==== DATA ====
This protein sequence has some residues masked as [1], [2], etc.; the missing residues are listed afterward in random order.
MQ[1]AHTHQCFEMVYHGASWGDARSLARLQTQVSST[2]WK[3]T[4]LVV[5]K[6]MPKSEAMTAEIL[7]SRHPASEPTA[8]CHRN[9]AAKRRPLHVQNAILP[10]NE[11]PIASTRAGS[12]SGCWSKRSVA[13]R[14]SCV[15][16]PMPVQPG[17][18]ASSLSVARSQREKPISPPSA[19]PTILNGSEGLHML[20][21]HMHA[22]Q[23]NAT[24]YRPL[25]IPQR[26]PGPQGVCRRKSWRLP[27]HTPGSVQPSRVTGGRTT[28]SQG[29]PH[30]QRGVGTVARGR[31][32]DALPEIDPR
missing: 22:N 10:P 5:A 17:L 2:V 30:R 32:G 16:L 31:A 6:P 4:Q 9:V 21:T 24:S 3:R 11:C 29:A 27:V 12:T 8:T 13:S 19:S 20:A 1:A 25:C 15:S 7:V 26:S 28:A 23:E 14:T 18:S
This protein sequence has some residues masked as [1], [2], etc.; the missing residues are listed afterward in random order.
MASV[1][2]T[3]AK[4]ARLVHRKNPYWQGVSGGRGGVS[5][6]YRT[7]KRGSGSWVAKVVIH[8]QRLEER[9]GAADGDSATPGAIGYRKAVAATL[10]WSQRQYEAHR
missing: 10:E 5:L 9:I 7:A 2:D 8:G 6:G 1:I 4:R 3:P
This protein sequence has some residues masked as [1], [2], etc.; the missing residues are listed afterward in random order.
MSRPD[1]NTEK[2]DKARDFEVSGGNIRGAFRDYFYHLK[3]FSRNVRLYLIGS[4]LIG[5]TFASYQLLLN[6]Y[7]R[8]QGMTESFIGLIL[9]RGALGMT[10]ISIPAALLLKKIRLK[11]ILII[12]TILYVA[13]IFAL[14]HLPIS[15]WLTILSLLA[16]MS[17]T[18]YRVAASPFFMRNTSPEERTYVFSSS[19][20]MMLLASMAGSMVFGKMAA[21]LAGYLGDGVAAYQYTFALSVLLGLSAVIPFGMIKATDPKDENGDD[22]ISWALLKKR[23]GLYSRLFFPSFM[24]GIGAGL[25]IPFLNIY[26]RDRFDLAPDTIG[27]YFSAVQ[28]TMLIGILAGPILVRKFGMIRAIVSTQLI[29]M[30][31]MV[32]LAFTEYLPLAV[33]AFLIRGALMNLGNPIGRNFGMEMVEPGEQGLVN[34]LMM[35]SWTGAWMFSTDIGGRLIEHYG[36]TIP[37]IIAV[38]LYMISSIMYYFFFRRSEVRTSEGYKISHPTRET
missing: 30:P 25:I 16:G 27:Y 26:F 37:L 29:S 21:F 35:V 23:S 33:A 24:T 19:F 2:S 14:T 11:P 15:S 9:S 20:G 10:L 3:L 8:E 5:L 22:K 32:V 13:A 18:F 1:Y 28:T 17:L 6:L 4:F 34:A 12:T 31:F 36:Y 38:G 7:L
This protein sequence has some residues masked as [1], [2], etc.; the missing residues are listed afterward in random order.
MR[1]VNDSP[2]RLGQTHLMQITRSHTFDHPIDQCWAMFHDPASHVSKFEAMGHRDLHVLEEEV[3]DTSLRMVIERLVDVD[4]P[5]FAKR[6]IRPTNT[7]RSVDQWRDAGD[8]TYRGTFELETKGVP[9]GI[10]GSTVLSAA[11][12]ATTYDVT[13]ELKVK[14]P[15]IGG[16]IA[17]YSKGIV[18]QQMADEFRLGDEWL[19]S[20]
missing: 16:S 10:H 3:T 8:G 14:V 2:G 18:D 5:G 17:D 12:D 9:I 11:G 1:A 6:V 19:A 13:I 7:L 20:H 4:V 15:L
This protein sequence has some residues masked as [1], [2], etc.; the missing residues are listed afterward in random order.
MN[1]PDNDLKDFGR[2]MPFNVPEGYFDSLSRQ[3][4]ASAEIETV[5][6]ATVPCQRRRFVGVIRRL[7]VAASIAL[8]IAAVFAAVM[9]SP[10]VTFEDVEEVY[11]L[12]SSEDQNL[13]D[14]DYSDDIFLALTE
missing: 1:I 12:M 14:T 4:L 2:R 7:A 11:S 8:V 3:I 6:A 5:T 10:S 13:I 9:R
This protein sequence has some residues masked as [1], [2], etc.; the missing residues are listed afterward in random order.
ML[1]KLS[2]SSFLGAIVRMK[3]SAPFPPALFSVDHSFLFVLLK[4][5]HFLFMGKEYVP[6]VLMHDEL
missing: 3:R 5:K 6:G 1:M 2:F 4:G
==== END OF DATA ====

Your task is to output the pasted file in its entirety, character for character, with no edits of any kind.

This protein sequence has some residues masked as [1], [2], etc.; the missing residues are listed afterward in random order.
MQ[1]AHTHQCFEMVYHGASWGDARSLARLQTQVSST[2]WK[3]T[4]LVV[5]K[6]MPKSEAMTAEIL[7]SRHPASEPTA[8]CHRN[9]AAKRRPLHVQNAILP[10]NE[11]PIASTRAGS[12]SGCWSKRSVA[13]R[14]SCV[15][16]PMPVQPG[17][18]ASSLSVARSQREKPISPPSA[19]PTILNGSEGLHML[20][21]HMHA[22]Q[23]NAT[24]YRPL[25]IPQR[26]PGPQGVCRRKSWRLP[27]HTPGSVQPSRVTGGRTT[28]SQG[29]PH[30]QRGVGTVARGR[31][32]DALPEIDPR
missing: 22:N 10:P 5:A 17:L 2:V 30:R 32:G 16:L 31:A 6:P 4:Q 9:V 21:T 24:S 3:R 11:C 29:A 27:V 12:T 8:T 13:S 19:S 20:A 1:A 25:C 15:S 7:V 26:S 28:A 23:E 14:T 18:S
This protein sequence has some residues masked as [1], [2], etc.; the missing residues are listed afterward in random order.
MASV[1][2]T[3]AK[4]ARLVHRKNPYWQGVSGGRGGVS[5][6]YRT[7]KRGSGSWVAKVVIH[8]QRLEER[9]GAADGDSATPGAIGYRKAVAATL[10]WSQRQYEAHR
missing: 10:E 5:L 9:I 7:A 2:D 8:G 6:G 1:I 4:R 3:P
This protein sequence has some residues masked as [1], [2], etc.; the missing residues are listed afterward in random order.
MSRPD[1]NTEK[2]DKARDFEVSGGNIRGAFRDYFYHLK[3]FSRNVRLYLIGS[4]LIG[5]TFASYQLLLN[6]Y[7]R[8]QGMTESFIGLIL[9]RGALGMT[10]ISIPAALLLKKIRLK[11]ILII[12]TILYVA[13]IFAL[14]HLPIS[15]WLTILSLLA[16]MS[17]T[18]YRVAASPFFMRNTSPEERTYVFSSS[19][20]MMLLASMAGSMVFGKMAA[21]LAGYLGDGVAAYQYTFALSVLLGLSAVIPFGMIKATDPKDENGDD[22]ISWALLKKR[23]GLYSRLFFPSFM[24]GIGAGL[25]IPFLNIY[26]RDRFDLAPDTIG[27]YFSAVQ[28]TMLIGILAGPILVRKFGMIRAIVSTQLI[29]M[30][31]MV[32]LAFTEYLPLAV[33]AFLIRGALMNLGNPIGRNFGMEMVEPGEQGLVN[34]LMM[35]SWTGAWMFSTDIGGRLIEHYG[36]TIP[37]IIAV[38]LYMISSIMYYFFFRRSEVRTSEGYKISHPTRET
missing: 30:P 25:I 16:G 27:Y 26:F 37:L 29:S 21:F 35:V 23:S 33:A 24:T 19:F 2:S 14:T 11:P 15:S 9:S 20:G 10:L 3:L 8:E 5:L 22:K 32:V 13:A 18:F 1:Y 28:T 17:L 6:L 4:F 34:A 12:T 31:F 36:Y 38:G 7:L
This protein sequence has some residues masked as [1], [2], etc.; the missing residues are listed afterward in random order.
MR[1]VNDSP[2]RLGQTHLMQITRSHTFDHPIDQCWAMFHDPASHVSKFEAMGHRDLHVLEEEV[3]DTSLRMVIERLVDVD[4]P[5]FAKR[6]IRPTNT[7]RSVDQWRDAGD[8]TYRGTFELETKGVP[9]GI[10]GSTVLSAA[11][12]ATTYDVT[13]ELKVK[14]P[15]IGG[16]IA[17]YSKGIV[18]QQMADEFRLGDEWL[19]S[20]
missing: 16:S 10:H 3:T 8:G 14:V 2:G 18:D 5:G 17:D 12:D 9:I 11:G 1:A 6:V 19:A 13:I 7:L 20:H 4:V 15:L
This protein sequence has some residues masked as [1], [2], etc.; the missing residues are listed afterward in random order.
MN[1]PDNDLKDFGR[2]MPFNVPEGYFDSLSRQ[3][4]ASAEIETV[5][6]ATVPCQRRRFVGVIRRL[7]VAASIAL[8]IAAVFAAVM[9]SP[10]VTFEDVEEVY[11]L[12]SSEDQNL[13]D[14]DYSDDIFLALTE
missing: 1:I 12:M 14:T 4:L 2:R 7:A 11:S 8:V 3:I 6:A 5:T 10:S 13:I 9:R
This protein sequence has some residues masked as [1], [2], etc.; the missing residues are listed afterward in random order.
ML[1]KLS[2]SSFLGAIVRMK[3]SAPFPPALFSVDHSFLFVLLK[4][5]HFLFMGKEYVP[6]VLMHDEL
missing: 3:R 5:K 6:G 1:M 2:F 4:G